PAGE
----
Tisha B'Av

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Tisha B'Av
Francesco Hayez 017.jpg
Destruction of the Temple of Jerusalem, by Francesco Hayez
Official name Hebrew: תשעה באב
English: Ninth of Av
Observed by Jews
TypeJewish religious and national
SignificanceMourning the destruction of the ancient Temples and Jerusalem, and other major calamities which have befallen the Jewish people.
Observances Fasting, mourning, prayer
Date9th day of Av (if Shabbat , then the 10th of Av)
2018 dateSunset, 21 July –
nightfall, 22 July
2019 dateSunset, 10 August –
nightfall, 11 August [1]
2020 dateSunset, 29 July –
nightfall, 30 July
2021 dateSunset, 17 July –
nightfall, 18 July
Frequencyannual
Related toThe fasts of Gedalia, the Tenth of Tevet and the Seventeenth of Tammuz, the Three Weeks & the Nine Days

Tisha B'Av (Hebrew : תִּשְׁעָה בְּאָב [lower-alpha 1] IPA:  [tiʃʕa bəˈʔav] ( Loudspeaker.svg listen ), lit. "the ninth of Av") is an annual fast day in Judaism, on which a number of disasters in Jewish history occurred, primarily the destruction of both Solomon's Temple by the Neo-Babylonian Empire and the Second Temple by the Roman Empire in Jerusalem.

Hebrew language Semitic language native to Israel

Hebrew is a Northwest Semitic language native to Israel; the modern version of which is spoken by over 9 million people worldwide. Historically, it is regarded as the language of the Israelites and their ancestors, although the language was not referred to by the name Hebrew in the Tanakh. The earliest examples of written Paleo-Hebrew date from the 10th century BCE. Hebrew belongs to the West Semitic branch of the Afroasiatic language family. Hebrew is the only living Canaanite language left, and the only truly successful example of a revived dead language.

Av month of the Hebrew calendar

Av is the eleventh month of the civil year and the fifth month of the ecclesiastical year on the Hebrew calendar. The name is Babylonian in origin and appeared in the Talmud around the 3rd century. This is the only month which is not named in the Bible. It is a summer month of 30 days. Av usually occurs in July–August on the Gregorian calendar.

Taanit

A ta'anit is a fast in Judaism in which one abstains from all food and drink, including water. A Jewish fast may have one or more purposes, including:

Contents

Tisha B'Av is regarded as the saddest day in the Jewish calendar and it is thus believed to be a day which is destined for tragedy. [2] [3] Tisha B'Av falls in July or August in the Gregorian calendar.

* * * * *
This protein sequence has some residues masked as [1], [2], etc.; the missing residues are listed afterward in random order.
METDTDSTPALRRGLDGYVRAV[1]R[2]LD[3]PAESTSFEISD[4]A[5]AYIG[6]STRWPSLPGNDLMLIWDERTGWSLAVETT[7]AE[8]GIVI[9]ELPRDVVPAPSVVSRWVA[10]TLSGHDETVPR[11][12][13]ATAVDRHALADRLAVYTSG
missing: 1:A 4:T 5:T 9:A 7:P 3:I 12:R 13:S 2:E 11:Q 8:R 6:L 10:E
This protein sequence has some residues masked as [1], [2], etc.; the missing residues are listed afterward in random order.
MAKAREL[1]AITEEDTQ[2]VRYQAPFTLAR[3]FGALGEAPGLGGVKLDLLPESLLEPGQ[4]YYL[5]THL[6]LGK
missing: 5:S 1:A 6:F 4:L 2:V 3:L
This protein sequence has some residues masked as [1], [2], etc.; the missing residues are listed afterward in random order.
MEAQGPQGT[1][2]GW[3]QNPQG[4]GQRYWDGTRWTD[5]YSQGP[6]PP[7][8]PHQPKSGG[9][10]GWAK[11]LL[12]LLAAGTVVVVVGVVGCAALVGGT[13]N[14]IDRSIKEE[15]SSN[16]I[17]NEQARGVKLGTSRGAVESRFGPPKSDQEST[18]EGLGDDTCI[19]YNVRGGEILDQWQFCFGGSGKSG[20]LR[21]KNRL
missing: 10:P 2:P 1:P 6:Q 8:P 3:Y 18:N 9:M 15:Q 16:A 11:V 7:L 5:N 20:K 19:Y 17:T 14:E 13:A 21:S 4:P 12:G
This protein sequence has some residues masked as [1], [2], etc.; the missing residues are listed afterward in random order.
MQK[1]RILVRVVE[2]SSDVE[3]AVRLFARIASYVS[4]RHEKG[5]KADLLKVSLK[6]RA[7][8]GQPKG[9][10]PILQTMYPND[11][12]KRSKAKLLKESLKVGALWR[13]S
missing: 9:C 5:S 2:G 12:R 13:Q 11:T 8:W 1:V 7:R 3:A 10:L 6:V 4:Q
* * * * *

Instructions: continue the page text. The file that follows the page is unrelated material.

The Gregorian calendar is the calendar used in most of the world. It is named after Pope Gregory XIII, who introduced it in October 1582. The calendar spaces leap years to make the average year 365.2425 days long, approximating the 365.2422-day tropical year that is determined by the Earth's revolution around the Sun. The rule for leap years is:

Every year that is exactly divisible by four is a leap year, except for years that are exactly divisible by 100, but these centurial years are leap years if they are exactly divisible by 400. For example, the years 1700, 1800, and 1900 are not leap years, but the year 2000 is.

The observance of the day includes five prohibitions, most notable of which is a 25-hour fast. The Book of Lamentations, which mourns the destruction of Jerusalem is read in the synagogue, followed by the recitation of kinnot , liturgical dirges that lament the loss of the Temples and Jerusalem. As the day has become associated with remembrance of other major calamities which have befallen the Jewish people, some kinnot also recall events such as the murder of the Ten Martyrs by the Romans, massacres in numerous medieval Jewish communities during the Crusades, and the Holocaust.

Book of Lamentations book of the Bible

The Book of Lamentations is a collection of poetic laments for the destruction of Jerusalem. In the Hebrew Bible it appears in the Ketuvim ("Writings"), beside the Song of Songs, Book of Ruth, Ecclesiastes and the Book of Esther, although there is no set order; in the Christian Old Testament it follows the Book of Jeremiah, as the prophet Jeremiah is its traditional author. Jeremiah's authorship is no longer generally accepted, although it is generally accepted that the destruction of Jerusalem by Babylon in 586 BC forms the background to the poems. The book is partly a traditional "city lament" mourning the desertion of the city by God, its destruction, and the ultimate return of the divinity, and partly a funeral dirge in which the bereaved bewails and addresses the dead. The tone is bleak: God does not speak, the degree of suffering is presented as undeserved, and expectations of future redemption are minimal.

Kinnot are dirges or elegies traditionally recited by Jews on Tisha B'Av to mourn the destruction of both the First and Second Temple in Jerusalem and other tragedies in Jewish history, including the Crusades, the Expulsion of Jews from Spain and the Holocaust. The kinnot are recited on the night of Tisha B'Av after reciting the Book of Lamentations, which was also called "Kinnot" in the Talmudic era before it assumed its more familiar name of "Eichah." The term is also used for a dirge or lament especially as sung by Jewish professional mourning women.